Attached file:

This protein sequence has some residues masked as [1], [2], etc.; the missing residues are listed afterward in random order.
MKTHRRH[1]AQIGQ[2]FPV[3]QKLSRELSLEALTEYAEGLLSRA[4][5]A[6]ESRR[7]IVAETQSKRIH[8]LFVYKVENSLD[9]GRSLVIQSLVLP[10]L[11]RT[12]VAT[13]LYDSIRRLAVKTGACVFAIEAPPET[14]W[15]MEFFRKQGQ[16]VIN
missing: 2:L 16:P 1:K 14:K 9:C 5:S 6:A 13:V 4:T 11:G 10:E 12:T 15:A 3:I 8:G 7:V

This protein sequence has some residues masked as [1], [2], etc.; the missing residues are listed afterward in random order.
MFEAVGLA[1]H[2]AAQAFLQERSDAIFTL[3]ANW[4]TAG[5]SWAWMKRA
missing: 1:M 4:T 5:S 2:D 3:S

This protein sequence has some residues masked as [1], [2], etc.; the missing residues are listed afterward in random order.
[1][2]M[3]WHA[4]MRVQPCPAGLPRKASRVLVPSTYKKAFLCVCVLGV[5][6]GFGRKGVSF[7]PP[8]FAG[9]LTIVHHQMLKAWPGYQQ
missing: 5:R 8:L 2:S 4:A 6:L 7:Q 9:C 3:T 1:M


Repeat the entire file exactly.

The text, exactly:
This protein sequence has some residues masked as [1], [2], etc.; the missing residues are listed afterward in random order.
MKTHRRH[1]AQIGQ[2]FPV[3]QKLSRELSLEALTEYAEGLLSRA[4][5]A[6]ESRR[7]IVAETQSKRIH[8]LFVYKVENSLD[9]GRSLVIQSLVLP[10]L[11]RT[12]VAT[13]LYDSIRRLAVKTGACVFAIEAPPET[14]W[15]MEFFRKQGQ[16]VIN
missing: 2:L 16:P 1:K 14:K 9:C 5:S 6:A 13:V 4:T 11:G 10:E 12:T 15:A 3:I 8:G 7:V

This protein sequence has some residues masked as [1], [2], etc.; the missing residues are listed afterward in random order.
MFEAVGLA[1]H[2]AAQAFLQERSDAIFTL[3]ANW[4]TAG[5]SWAWMKRA
missing: 1:M 4:T 5:S 2:D 3:S

This protein sequence has some residues masked as [1], [2], etc.; the missing residues are listed afterward in random order.
[1][2]M[3]WHA[4]MRVQPCPAGLPRKASRVLVPSTYKKAFLCVCVLGV[5][6]GFGRKGVSF[7]PP[8]FAG[9]LTIVHHQMLKAWPGYQQ
missing: 5:R 8:L 2:S 4:A 6:L 7:Q 9:C 3:T 1:M